“Daytime and evening noise keeps residents from enjoying their own backyards or having guests over for a barbecue,” said Sandra Rowley, chairperson of Residents for Quality Neighborhoods, which has about 120 members. “Nighttime noise keeps people awake. Yelling or hollering while walking or standing on residential sidewalks is at the very least discourteous.”
I believe one of the biggest issues facing residents is still noise and is one of the most common reasons that residents in those areas move away.
Carolyn Smith, San Luis Obispo resident
Resident Carolyn Smith said noise complaints have increased every year since 2012. City data shows there were 2,584 noise complaints related to parties in 2009 (parties could include any social gatherings in the city, from wedding receptions to birthday parties). That number dropped to 1,644 in 2012 and increased to 1,841 in 2014.
“This needs to be reduced,” Smith said, “if we’re ever going to stop the exodus of residents in these neighborhoods.”
The issue of neighborhood wellness — the city’s term for addressing problems with noise, parking and large parties in areas around Cal Poly — has been a high priority for city officials for many years. The number of noise complaints dropped after amendments were made to the city’s noise ordinance in 2010, Neighborhood Outreach Manager Christine Wallace said.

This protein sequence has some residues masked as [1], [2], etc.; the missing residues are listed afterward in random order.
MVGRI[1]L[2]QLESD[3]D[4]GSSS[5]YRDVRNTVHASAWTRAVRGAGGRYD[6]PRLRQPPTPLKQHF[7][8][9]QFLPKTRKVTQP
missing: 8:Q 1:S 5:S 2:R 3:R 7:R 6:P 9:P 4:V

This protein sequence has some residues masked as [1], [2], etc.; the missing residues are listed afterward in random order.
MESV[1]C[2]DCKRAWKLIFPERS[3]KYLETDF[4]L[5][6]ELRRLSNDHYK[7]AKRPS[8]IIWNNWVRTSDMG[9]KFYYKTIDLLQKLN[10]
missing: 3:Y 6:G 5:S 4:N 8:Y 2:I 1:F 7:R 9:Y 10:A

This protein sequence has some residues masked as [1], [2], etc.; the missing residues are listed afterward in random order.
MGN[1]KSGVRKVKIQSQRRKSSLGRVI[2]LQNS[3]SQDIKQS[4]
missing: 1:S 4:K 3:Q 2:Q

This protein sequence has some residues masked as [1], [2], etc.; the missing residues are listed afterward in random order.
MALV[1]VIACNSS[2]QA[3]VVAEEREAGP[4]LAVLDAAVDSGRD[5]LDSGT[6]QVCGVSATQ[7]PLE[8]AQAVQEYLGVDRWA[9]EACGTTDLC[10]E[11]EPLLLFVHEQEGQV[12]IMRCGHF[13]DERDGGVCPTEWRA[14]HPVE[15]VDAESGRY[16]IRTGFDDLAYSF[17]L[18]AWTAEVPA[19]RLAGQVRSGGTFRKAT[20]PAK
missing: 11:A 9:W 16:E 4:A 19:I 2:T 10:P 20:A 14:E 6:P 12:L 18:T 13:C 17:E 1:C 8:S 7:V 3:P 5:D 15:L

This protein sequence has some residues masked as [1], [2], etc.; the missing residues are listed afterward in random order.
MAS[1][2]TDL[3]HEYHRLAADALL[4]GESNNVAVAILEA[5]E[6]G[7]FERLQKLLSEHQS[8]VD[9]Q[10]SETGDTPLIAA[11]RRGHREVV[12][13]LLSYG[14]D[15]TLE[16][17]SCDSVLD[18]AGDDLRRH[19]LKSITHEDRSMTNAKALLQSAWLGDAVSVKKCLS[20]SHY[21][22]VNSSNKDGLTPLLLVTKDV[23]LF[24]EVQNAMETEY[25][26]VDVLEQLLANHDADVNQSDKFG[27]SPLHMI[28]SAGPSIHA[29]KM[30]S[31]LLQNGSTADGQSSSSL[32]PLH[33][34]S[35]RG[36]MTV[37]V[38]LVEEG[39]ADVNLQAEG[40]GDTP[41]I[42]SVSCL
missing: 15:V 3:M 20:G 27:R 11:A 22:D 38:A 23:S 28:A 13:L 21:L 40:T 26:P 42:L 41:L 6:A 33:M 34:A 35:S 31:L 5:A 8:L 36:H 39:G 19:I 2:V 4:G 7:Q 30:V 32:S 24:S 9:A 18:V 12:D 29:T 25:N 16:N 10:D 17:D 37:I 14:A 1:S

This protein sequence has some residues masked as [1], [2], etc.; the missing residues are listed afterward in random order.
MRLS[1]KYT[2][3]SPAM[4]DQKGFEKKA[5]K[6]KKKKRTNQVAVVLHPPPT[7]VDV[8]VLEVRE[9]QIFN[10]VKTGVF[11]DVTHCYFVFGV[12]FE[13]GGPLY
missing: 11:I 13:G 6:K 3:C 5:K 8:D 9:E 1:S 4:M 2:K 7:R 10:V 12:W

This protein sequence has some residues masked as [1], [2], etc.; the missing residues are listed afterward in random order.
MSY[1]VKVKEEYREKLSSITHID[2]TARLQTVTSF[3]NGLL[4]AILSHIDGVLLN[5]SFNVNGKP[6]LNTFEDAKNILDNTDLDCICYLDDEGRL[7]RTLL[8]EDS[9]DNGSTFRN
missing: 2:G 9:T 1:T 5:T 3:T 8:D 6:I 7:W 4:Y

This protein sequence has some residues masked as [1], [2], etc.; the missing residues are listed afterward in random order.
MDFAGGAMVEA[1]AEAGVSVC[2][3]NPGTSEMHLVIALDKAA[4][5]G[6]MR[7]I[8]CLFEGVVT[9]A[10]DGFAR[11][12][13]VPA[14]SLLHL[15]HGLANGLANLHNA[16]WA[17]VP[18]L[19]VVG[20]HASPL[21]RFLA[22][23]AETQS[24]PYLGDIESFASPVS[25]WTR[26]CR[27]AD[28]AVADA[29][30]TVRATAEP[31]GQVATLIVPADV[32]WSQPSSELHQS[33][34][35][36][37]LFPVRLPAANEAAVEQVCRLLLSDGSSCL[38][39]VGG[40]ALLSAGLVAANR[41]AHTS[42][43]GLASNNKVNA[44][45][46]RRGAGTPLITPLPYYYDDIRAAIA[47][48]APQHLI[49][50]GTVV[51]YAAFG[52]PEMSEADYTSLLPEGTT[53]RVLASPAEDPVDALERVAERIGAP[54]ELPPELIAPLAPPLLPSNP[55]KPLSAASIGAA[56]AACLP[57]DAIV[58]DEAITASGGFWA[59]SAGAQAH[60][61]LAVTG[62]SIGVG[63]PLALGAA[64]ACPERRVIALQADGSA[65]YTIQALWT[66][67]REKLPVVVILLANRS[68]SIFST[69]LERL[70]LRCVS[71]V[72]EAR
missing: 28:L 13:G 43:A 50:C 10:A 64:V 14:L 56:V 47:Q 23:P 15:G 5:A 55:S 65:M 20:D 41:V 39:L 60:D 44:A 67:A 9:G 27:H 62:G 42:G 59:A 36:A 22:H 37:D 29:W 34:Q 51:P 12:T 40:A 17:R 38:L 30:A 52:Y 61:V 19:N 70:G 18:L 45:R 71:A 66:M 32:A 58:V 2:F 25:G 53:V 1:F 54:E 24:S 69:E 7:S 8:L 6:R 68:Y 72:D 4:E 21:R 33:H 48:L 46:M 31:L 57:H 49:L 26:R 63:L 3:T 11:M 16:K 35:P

The changes included reducing the number of allowable warnings to one every nine months and holding residential property owners responsible for repeat noise violations.
“For us to have come down to 1,600 (complaints) and then hovering around 1,750 to 1,800 a year — for me, that shows incredible success,” Wallace said.
The city has worked more closely with Cal Poly, Cuesta College and residents “to make sure we’re getting the message right, and collaborating to get those messages out.”
“Will it ever be 100 percent quiet in San Luis Obispo?” Wallace added. “I don’t know that that’s reasonable … we don’t have a 100 percent influence on people’s behaviors. It’s always going to be a challenge … definitely having more campus housing will make an impact.”